State of the Farm

Sightings on a crisp May dawn of the day: our family of deer, their children growing up; a dozen feral hogs and their babies watering at the lake next door; drought-damaged ponds temporarily full to the brim; cattle grazing contentedly, their calves frolicking in the cool breeze, happy to be alive.

We are too.

But trying to describe the State of the Farm in advance of our publication date is becoming a trick. All of you attending Open Farm on May 3rd saw a good bit of rain-starved grass. At that point in time, we had enjoyed a pretty nice spring but had gone without fresh rains for several weeks as temperatures simultaneously rose into the high 80's. We sat at a 4.2 inch deficit for the year, about 40% below average, and heard the nasty word “drought” creeping back into the forecaster’s lingo. During the same period we had experienced very low humidity levels, which is further warning that we may be headed back into a droughty year.

Then everything changed. In the week following Open Farm, we had 3.2 inches of rain over two days. Then came the deluge, 8.6 inches in a ½ day rain, five days later. That puts the May rain total at 11.8 as of May 11th, and not only surpasses May averages but closes the deficit and creates a surplus of rain for the year, standing at 18.6 inches total. Lakes, ponds and tanks are full to the brim.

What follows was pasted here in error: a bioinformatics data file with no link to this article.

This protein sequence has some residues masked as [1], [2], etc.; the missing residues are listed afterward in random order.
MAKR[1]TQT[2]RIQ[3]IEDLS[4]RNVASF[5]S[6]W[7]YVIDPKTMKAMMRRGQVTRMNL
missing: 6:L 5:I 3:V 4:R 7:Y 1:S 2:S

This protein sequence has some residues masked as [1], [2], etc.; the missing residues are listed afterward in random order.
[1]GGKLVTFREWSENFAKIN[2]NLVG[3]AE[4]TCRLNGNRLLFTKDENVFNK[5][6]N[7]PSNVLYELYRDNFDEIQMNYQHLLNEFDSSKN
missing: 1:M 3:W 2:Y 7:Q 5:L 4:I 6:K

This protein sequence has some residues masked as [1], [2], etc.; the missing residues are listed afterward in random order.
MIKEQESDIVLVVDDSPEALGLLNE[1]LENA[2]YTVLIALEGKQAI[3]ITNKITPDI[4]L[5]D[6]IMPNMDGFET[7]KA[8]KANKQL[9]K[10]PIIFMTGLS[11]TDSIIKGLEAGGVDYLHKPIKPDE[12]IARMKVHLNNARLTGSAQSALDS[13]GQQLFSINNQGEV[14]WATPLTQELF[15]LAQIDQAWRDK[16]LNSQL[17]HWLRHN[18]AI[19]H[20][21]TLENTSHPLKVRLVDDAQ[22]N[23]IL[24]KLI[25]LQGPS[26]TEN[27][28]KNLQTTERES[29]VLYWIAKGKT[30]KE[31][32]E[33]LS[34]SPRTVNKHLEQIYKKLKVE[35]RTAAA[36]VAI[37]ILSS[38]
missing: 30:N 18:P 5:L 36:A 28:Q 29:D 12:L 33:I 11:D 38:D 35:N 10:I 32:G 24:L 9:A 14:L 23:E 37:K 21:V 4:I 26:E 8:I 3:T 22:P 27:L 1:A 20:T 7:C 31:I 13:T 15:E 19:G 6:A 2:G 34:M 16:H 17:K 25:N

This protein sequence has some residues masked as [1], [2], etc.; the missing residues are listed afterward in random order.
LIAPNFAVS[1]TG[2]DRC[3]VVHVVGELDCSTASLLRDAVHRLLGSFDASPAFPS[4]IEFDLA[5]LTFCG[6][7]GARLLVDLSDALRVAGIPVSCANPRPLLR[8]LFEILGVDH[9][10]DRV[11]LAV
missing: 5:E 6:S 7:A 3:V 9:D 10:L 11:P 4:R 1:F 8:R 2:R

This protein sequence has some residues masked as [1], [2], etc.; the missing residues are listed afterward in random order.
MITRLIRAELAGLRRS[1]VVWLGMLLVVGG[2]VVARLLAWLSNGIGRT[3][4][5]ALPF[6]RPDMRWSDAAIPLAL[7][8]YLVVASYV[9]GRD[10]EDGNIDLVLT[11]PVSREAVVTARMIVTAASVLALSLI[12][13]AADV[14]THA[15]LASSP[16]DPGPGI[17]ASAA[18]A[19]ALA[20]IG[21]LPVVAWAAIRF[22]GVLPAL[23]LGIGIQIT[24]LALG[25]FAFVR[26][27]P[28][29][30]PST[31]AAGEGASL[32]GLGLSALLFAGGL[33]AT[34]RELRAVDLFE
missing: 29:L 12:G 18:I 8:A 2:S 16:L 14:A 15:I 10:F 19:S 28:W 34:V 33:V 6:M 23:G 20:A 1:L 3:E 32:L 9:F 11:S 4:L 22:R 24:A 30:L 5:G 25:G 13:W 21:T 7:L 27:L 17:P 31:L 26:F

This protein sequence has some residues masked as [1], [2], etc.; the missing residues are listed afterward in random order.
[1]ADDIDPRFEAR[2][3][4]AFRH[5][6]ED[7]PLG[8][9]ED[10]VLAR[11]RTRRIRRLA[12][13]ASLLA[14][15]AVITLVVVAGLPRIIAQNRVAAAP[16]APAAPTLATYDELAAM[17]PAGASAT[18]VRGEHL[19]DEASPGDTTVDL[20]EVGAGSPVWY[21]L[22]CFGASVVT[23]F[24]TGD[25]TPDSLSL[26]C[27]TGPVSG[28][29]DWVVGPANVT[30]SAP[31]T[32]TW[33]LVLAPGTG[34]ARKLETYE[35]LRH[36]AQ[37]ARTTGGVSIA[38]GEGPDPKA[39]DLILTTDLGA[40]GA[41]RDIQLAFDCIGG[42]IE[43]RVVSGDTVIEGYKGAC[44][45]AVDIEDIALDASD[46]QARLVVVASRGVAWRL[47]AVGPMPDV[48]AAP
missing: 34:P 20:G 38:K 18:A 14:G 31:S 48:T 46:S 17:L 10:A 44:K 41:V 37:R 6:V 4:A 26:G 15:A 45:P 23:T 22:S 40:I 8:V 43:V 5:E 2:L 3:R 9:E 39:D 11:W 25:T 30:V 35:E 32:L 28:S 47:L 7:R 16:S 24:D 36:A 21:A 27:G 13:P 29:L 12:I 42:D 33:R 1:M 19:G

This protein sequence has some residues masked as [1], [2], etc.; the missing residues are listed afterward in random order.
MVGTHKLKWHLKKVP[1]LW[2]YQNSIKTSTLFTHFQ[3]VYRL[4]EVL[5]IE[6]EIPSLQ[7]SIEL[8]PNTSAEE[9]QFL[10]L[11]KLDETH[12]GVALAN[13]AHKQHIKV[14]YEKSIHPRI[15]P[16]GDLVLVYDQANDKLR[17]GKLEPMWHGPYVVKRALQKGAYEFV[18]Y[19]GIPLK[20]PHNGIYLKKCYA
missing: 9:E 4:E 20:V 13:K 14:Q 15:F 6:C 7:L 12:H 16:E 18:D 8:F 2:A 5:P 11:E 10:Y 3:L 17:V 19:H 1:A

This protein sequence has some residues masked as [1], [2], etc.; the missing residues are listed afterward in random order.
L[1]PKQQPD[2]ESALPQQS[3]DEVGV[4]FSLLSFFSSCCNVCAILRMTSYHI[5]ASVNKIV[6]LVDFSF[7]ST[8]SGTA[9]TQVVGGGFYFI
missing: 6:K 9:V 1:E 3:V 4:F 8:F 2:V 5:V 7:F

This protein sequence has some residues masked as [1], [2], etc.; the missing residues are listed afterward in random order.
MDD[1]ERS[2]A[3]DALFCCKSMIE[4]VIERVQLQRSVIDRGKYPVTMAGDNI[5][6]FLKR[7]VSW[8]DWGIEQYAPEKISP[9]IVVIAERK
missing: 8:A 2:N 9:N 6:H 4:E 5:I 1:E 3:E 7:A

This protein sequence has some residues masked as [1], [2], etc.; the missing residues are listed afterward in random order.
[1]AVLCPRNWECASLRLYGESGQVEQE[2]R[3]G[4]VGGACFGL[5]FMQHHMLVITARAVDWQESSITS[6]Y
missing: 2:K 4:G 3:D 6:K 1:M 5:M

The mighty thunderstorm that brought the big rain also filled the atmosphere with lightning induced nitrogen and preceded a cold front which set a record low of 47 degrees two nights later. Along with the low temperatures came very low humidity levels that persisted longer than would be expected - the front forged further into the Gulf than normal, preventing the Gulf moisture from making its counter-attack as quickly as usual. This sets the stage for another record-breaker: eight consecutive months of below normal temperatures. So we have enjoyed very pleasant though briefly violent weather, be you man or beast, in May 2014. The farm and its creatures, great or small, thrives.

You just never know. And “what happens next” is what keeps it interesting.